Kermit Hobbs guides a group around Suffolk Civil War battlefields during a tour last year. Hobbs will be guiding bus tours again this Saturday, when, as well as on Sunday, the Suffolk Nansemond Historical Society will also present tours of Cedar Hill Cemetery.
Kermit Hobbs guides a group around Suffolk Civil War battlefields during a tour last year. Hobbs will be guiding bus tours again this Saturday, when, as well as on Sunday, the Suffolk Nansemond Historical Society will also present tours of Cedar Hill Cemetery.

Archived Story

Tours unearth Civil War history

Published 9:36pm Monday, April 1, 2013

When people think of Virginia’s Civil War sites, they’re more likely to envision Appomattox, Petersburg or Fredericksburg. But Suffolk has an interesting array of battlefields, says a man who’ll lead a tour around them this Saturday.

Kermit Hobbs, a 69-year-old current member and past president of the Suffolk Nansemond Historical Society, has an abiding interest in local sites.

“I used to play in the trenches when I was a kid,” he said. “I didn’t know where they came from until I grew older and learned how to do the research. I got the history behind them. The enthusiasm bit me then, and it’s been with me pretty much all my life.”

Though he has been the annual spring bus tour’s guide for a decade, Hobbs said he has actually been showing people the battlefields and teaching their history for nearly 50 years.

The morning tour will leave the Suffolk Seaboard Station Railroad Museum, 326 N. Main St., at 10 a.m., returning at noon, and the afternoon tour departs from the same spot at 1 p.m., getting back around 4 to 4:30 p.m.

The morning tour will head first to the site of Battery Onandaga, which Hobbs said offers a panoramic view of Civil War activity in Suffolk.

Fort Connecticut, near the Route 58 bypass, will be next, followed by the site of the Battle of Deserted House, where the opposing sides fought a battle early on Jan. 30, 1863.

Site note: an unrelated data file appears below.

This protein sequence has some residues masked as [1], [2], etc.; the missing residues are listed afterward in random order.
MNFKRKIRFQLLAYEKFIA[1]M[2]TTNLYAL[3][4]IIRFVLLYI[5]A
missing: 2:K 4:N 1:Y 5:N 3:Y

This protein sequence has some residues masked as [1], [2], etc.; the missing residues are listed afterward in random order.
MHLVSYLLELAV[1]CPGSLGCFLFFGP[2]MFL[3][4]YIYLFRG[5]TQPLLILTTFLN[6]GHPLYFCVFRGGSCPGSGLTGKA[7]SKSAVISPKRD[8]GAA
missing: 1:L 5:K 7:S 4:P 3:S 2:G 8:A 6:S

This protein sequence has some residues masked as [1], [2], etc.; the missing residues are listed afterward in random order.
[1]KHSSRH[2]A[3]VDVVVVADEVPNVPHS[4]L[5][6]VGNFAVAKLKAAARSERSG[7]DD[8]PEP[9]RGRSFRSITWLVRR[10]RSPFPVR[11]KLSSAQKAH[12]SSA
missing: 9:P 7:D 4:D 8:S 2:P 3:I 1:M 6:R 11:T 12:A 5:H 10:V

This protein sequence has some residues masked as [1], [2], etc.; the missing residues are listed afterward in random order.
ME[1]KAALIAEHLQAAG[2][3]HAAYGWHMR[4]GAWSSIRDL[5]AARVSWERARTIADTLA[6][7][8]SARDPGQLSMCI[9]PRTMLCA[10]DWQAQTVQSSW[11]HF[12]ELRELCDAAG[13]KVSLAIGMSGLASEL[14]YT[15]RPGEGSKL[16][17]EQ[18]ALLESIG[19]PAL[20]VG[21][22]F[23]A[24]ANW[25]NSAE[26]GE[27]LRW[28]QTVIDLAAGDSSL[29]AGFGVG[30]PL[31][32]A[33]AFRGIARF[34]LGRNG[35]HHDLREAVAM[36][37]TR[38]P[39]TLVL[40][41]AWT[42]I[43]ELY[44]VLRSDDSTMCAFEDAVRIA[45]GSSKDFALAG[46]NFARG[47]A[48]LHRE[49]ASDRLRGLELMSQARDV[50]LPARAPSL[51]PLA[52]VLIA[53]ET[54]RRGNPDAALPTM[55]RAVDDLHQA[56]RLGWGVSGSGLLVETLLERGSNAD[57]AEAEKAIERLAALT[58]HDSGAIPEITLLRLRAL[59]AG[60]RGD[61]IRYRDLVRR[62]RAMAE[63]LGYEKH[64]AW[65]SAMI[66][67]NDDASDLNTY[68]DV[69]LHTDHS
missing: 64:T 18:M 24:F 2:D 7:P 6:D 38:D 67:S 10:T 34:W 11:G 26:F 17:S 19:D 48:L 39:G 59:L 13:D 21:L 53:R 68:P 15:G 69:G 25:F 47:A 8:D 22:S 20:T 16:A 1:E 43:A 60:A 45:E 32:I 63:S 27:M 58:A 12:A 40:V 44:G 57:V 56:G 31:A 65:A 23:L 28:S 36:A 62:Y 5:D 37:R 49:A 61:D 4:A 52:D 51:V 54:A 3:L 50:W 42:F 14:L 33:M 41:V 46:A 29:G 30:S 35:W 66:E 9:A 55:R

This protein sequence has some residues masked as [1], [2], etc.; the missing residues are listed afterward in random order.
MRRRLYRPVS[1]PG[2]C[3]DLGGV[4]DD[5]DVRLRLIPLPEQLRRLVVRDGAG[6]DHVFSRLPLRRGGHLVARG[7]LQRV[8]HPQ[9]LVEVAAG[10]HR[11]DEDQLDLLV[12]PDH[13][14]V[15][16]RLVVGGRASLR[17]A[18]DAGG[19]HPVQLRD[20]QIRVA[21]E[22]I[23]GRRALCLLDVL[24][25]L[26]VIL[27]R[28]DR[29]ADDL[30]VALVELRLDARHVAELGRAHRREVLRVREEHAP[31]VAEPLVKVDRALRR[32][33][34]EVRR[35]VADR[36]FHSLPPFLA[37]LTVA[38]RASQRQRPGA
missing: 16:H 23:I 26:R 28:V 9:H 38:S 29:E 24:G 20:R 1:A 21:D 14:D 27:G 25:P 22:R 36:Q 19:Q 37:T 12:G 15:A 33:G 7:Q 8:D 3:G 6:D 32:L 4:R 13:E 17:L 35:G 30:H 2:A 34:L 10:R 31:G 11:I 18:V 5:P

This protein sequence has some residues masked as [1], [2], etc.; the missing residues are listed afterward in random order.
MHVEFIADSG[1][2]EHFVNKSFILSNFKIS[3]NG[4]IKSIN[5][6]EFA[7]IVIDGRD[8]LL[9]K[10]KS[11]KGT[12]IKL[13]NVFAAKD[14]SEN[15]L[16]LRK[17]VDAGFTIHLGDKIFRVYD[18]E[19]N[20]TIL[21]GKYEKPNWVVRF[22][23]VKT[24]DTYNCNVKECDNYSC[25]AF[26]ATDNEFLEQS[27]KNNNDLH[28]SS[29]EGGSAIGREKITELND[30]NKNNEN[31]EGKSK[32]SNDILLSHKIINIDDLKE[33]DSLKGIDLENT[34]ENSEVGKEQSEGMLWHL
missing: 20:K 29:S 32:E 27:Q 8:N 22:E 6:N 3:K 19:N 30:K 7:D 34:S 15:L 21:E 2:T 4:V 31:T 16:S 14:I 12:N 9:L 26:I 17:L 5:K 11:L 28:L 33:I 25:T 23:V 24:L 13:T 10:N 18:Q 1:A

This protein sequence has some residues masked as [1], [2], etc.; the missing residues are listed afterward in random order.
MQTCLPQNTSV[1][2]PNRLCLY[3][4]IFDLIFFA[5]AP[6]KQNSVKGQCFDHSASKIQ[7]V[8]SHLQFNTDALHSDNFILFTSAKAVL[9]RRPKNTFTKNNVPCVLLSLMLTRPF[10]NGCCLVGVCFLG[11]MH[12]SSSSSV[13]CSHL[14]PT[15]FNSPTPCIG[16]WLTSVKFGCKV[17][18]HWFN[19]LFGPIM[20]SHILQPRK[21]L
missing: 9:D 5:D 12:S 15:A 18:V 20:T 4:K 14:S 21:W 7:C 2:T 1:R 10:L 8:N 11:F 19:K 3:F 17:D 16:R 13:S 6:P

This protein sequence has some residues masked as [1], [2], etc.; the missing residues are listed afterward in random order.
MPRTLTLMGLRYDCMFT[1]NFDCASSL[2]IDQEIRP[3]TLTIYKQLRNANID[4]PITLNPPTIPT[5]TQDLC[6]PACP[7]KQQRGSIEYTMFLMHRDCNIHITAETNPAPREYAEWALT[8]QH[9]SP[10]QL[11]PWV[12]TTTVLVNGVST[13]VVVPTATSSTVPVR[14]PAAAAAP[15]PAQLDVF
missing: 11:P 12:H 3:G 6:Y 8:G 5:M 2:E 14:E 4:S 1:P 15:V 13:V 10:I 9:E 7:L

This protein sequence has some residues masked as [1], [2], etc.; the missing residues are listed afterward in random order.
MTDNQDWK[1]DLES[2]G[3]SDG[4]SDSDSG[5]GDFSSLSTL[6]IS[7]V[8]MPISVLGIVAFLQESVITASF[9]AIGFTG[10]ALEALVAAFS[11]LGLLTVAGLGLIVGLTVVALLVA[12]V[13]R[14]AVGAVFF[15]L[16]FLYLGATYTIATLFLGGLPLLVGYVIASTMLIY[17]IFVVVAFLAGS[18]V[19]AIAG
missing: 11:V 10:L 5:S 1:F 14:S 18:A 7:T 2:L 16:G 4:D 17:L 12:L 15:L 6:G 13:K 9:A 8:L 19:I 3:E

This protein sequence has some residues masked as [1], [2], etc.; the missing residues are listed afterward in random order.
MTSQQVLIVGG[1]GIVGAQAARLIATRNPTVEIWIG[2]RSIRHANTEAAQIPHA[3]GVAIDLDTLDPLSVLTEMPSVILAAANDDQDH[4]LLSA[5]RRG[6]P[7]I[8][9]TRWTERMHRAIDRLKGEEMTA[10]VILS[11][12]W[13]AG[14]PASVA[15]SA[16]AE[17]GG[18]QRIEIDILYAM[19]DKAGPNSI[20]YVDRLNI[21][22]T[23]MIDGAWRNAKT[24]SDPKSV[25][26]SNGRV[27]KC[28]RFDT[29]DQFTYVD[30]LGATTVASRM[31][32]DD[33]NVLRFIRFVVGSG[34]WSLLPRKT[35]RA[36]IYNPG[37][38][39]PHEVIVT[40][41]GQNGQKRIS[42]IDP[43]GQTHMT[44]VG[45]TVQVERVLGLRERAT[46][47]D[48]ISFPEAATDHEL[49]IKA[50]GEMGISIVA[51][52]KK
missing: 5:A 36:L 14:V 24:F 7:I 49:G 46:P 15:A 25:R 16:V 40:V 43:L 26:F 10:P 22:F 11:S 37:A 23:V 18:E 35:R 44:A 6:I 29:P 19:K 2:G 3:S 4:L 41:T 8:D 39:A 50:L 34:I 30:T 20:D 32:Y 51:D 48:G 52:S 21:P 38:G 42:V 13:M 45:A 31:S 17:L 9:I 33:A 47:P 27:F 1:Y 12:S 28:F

Other sites will be added if time permits, but the last scheduled stop in the morning is the home site of Judith Kilby Smith, the only civilian casualty in the Siege of Suffolk.

The Battery Onandaga site will also start the afternoon tour, which will then move on to Fort Stevens, a Union earthwork overlooking the Nansemond River, as well as Fort Huger, across the river from Fort Stevens and where Union forces successfully launched an amphibious attack on the Confederates.

Tour-goers will venture on to Fort Rosecrans, which Hobbs says is as impressive as any fort.

“It’s well-preserved, and the embankments are pretty high,” he said. “It’s very impressive to see it; you can see where the cannons sat on the parapets and where the cannons rolled up.”

The afternoon tour will involve a lot of walking through woods, and Hobbs advised participants to bring comfortable shoes and insect repellent. Water will be provided and a rest stop at Nansemond River Golf Club is scheduled.

Tickets for the morning tour are $12 for society members or $15 for non-members, and $13 and $17, respectively, in the afternoon.

Meanwhile, the society will also present tours of historic Cedar Hill Cemetery on Saturday and Sunday, from 2 p.m. to 3 p.m. Tickets cost $5 for members and $6 for non-members. Sue Woodward will be the guide, and costumed characters from 1863 will speak at various points along the way.

Society board member and local attorney Fred Taylor will be one of the costumed characters. He described those buried on the grounds of the cemetery as “a who’s who of Suffolk history, both from local leaders — the men who made this town — all the way down to farmers and blue-collar workers.”

A century and a half after the Civil War, the society is working to educate the public about what life was like then for Suffolk citizens, Taylor said. “We’re talking from the perspective of local civilians who were here at the time.”

One Suffolk citizen with an interesting story was Judith Kilby Smith’s brother, who represented Suffolk and Nansemond County at the secession conventions, Taylor said.

“Kilby remained fairly strongly Unionist, and he abstained from the vote,” Taylor said, adding that when an overwhelming majority voted for secession, he was one of about four men who changed their votes on the official record to support the Confederacy.

“He felt that if his fellow members had chosen to secede, he would stand behind them,” he said. “It just took him a little bit to get there.”

To book a spot or add your name to the waiting list for any tour, call society headquarters on 539-2781 on Tuesday or Wednesday, or leave a message any other day.

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